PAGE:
Ski Trab skis are carefully built in a small modern factory in Bormio, Italy. Models are available for nearly all forms of skiing, with emphasis on randonnee racing, alpine touring and backcountry skiing. We’ve been using a pair of their Free Rando model (171 cm), which is designed for turn oriented touring.
|Trab Free Rando backcountry ski.|
Free Rando is a mid-fat (112/79/96), which is my favorite dimension class for backcountry skiing that involves much earned vertical, as such skis can be built a bit lighter than fatties, pick up less snow on top while breaking trail, and sometimes have an overall more nimble feel than bigger skis. That said, big fat skis are fun and are a huge help in many types of difficult snow, so a narrower ski better be well designed or the compromise may not be worth it.
After spending time with the Free Rando, my take is that Trab definitely found a sweet spot in the mix of width, construction and sidecut. The skis feel smooth and carvy on most hardpack. They did chatter a bit when I tested them on steep white-ice, but with most skis you can tune that out by tweaking the edge bevel and moderating your technique. I skied quite a few runs in chopped powder at the resort — not my favorite type of skiing, but a good test of how well a ski does at saving your back and knees from abuse. I’d say the Free Randos were average in this regard. I’ve recently been on other skis that worked me harder, while others felt more powerful and smoother (with all due respect, the latter were wider and sometimes longer).
Following corrected by Lou, March 07: Of interest are the Free Rando’s split tail and notched tip. These are used for a proprietary skin attachment system, and I’m guessing the split tail is supposed to have some effect on hardpack performance. As stated above, they ski nicely on hardpack so if the split tail helps with that, so be it. As for the skin attachment system, it is highly engineered with complex plastic plugs at each end of the skin that mate with the ski notches. I played around with this quite a bit but didn’t have the time to carefully cut my skins to exact length so the tail attachment would function. Instead, I ended up using the tip fix that fits in the tip notch and rigged up my usual Rat Tail for the rear.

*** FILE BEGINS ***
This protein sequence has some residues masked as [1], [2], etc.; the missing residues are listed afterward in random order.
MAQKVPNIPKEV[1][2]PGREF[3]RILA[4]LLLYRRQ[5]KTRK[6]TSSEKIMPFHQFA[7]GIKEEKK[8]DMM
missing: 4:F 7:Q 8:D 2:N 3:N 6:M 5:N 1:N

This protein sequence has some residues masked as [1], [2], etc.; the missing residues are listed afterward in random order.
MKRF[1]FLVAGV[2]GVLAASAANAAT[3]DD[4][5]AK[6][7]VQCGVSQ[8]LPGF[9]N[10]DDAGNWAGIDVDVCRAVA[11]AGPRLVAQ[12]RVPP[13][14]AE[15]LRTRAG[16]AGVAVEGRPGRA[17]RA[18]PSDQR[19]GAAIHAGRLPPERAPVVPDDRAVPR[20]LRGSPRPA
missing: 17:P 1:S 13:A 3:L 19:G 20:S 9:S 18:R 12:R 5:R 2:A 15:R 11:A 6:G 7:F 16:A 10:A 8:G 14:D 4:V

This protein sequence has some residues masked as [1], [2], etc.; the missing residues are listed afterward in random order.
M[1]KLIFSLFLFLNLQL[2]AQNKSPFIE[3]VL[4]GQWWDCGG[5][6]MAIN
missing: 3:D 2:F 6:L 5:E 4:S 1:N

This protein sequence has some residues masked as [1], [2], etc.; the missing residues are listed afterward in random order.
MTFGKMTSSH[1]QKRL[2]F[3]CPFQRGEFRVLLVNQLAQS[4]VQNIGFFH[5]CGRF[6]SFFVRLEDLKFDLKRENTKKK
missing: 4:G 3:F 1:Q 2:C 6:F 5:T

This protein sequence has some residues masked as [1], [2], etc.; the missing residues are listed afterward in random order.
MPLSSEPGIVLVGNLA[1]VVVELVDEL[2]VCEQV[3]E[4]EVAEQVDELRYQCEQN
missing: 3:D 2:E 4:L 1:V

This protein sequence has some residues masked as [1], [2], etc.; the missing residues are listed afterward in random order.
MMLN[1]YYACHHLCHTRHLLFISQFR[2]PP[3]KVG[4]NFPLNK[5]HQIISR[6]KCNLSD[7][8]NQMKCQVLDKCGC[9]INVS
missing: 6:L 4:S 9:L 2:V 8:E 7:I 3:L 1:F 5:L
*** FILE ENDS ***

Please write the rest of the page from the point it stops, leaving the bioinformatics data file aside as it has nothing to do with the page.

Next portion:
Update: I rigged up the special skins a while later, see post here.
In terms of weight the Free Rando is on the lean side for a mid-fat: 1336 gr, 47.2 oz for 171 cm. That’s not record breaking in terms of weight. But making a mid-fat any lighter than that usually compromises either performance or strength, and is unnecessary if a ski is intended to make the downhill fun and smooth, as modern bindings and boots are now so light they make up for the occasional ounce or two in your planks.
Overall I like the Trab Free Rando. They feel nimble on my feet, look good, and ski smooth. Nice for backcountry skiing!
WildSnow.com publisher emeritus and founder Lou (Louis Dawson) has a 50+ years career in climbing, backcountry skiing and ski mountaineering. He was the first person in history to ski down all 54 Colorado 14,000-foot peaks, has authored numerous books about about backcountry skiing, and has skied from the summit of Denali in Alaska, North America’s highest mountain.